By Aleasha Sandley, Herald Bulletin Staff Writer

aleasha.sandley@heraldbulletin.com

ANDERSON - The city laid off four employees this week, and more layoffs could be coming, depending on a county decision over whether to increase the county option income tax.

Two employees in the Anderson Police Department - a parking attendant and chemist - and two employees from the Municipal Development Department were laid off Monday, Board of Public Works Chairman Greg Graham said. The newest cuts total five layoffs within the Municipal Development Department this year.

The layoffs come in the wake of a report by Indianapolis-based financial consulting firm H.J. Umbaugh & Associates, which suggested the city would lose millions more than originally estimated from its general fund due to statewide property tax caps, also known as "circuit breakers."

To bring in more revenue, the city voted to increase the county option income tax by 0.5 percent, which would add more than $4 million to city coffers, but the COIT increase can't take effect unless it receives at least 51 votes in the County Income Tax Council. Either the County Council or the Elwood City Council would have to approve the increase for it to take effect.

Graham said in the meantime, city officials are expecting more layoffs.

"We do anticipate more as the budget cuts that we're enacting begin to take place," he said. "We're watching the development of the (COIT) vote.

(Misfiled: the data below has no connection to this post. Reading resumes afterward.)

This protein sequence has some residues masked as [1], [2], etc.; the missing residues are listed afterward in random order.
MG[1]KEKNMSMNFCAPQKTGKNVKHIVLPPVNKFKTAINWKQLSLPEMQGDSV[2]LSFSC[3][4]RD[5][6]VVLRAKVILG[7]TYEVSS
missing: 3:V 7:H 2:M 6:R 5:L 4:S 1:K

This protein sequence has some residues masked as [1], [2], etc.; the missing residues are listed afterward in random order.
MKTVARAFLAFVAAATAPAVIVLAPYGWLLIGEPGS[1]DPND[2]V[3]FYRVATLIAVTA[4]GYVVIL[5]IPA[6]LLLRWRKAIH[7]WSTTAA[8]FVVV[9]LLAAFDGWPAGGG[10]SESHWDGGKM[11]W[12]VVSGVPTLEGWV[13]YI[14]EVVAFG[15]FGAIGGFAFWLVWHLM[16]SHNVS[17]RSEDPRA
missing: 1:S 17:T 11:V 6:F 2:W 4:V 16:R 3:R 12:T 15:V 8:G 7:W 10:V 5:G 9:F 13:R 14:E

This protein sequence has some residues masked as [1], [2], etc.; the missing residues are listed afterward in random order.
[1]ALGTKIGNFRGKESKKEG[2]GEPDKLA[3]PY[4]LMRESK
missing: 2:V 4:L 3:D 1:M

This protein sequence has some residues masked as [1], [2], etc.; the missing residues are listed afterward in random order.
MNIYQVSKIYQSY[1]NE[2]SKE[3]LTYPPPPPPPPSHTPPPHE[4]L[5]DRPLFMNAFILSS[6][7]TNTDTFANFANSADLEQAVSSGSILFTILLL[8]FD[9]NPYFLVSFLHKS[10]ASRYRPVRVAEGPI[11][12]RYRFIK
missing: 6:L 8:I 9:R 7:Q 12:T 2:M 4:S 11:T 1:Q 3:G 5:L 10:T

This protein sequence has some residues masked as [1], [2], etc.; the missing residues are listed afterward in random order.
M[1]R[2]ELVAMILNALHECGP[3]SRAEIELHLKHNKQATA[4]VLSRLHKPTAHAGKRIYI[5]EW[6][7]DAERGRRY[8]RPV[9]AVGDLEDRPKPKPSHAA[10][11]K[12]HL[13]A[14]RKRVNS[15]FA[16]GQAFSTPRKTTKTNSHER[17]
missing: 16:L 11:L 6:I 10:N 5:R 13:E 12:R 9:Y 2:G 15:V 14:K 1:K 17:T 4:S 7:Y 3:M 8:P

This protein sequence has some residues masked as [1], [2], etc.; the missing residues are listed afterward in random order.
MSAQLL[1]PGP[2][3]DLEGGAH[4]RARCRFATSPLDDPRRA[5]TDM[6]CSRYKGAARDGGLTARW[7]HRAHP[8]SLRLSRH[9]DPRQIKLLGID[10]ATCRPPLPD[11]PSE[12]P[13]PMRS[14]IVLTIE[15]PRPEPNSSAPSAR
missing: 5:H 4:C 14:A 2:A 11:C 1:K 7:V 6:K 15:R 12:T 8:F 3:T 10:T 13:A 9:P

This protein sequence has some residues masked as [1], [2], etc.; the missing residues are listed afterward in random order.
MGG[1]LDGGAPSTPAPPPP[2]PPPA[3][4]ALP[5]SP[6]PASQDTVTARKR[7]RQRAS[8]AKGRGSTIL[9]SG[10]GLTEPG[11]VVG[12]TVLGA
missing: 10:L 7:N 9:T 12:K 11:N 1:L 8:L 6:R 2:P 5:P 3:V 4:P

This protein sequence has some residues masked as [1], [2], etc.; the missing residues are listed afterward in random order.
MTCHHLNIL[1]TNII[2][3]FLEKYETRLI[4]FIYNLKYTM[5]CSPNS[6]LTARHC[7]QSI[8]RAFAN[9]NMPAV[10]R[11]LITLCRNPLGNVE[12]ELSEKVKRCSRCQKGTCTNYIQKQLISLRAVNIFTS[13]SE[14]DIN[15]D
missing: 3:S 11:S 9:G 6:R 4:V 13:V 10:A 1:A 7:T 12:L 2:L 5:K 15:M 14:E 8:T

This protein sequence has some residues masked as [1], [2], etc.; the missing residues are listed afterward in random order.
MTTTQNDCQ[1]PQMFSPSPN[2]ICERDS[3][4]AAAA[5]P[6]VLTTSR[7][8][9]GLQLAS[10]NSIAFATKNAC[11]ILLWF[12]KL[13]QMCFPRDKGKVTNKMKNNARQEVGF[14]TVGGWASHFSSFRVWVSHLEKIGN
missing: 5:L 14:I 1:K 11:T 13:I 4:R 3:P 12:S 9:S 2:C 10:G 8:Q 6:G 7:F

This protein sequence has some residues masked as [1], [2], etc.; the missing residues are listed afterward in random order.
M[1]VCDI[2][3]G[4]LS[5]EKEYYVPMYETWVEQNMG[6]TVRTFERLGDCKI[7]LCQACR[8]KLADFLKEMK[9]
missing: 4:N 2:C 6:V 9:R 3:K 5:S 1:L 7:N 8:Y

"There will be dramatically more layoffs if (COIT) does not pass."

Graham did not know how much money the four layoffs this week would save the city, but said 25 employees cost roughly $1 million for wages and benefits.

The city's basic plan is to cut $1 million out of the police budget, $1 million from the fire budget, $1.3 million from the parks department and to make other cuts in other departments, Graham said.

While the city will continue to provide services, some could be affected with the new layoffs, such as the police department's crime lab. With the loss of a chemist, it might have to rely more heavily on the Indiana State Police crime lab, Graham said.

"With the substantial cuts we've already made, all the low-hanging fruit's already been picked," he said. "This is painful stuff and it's difficult stuff."

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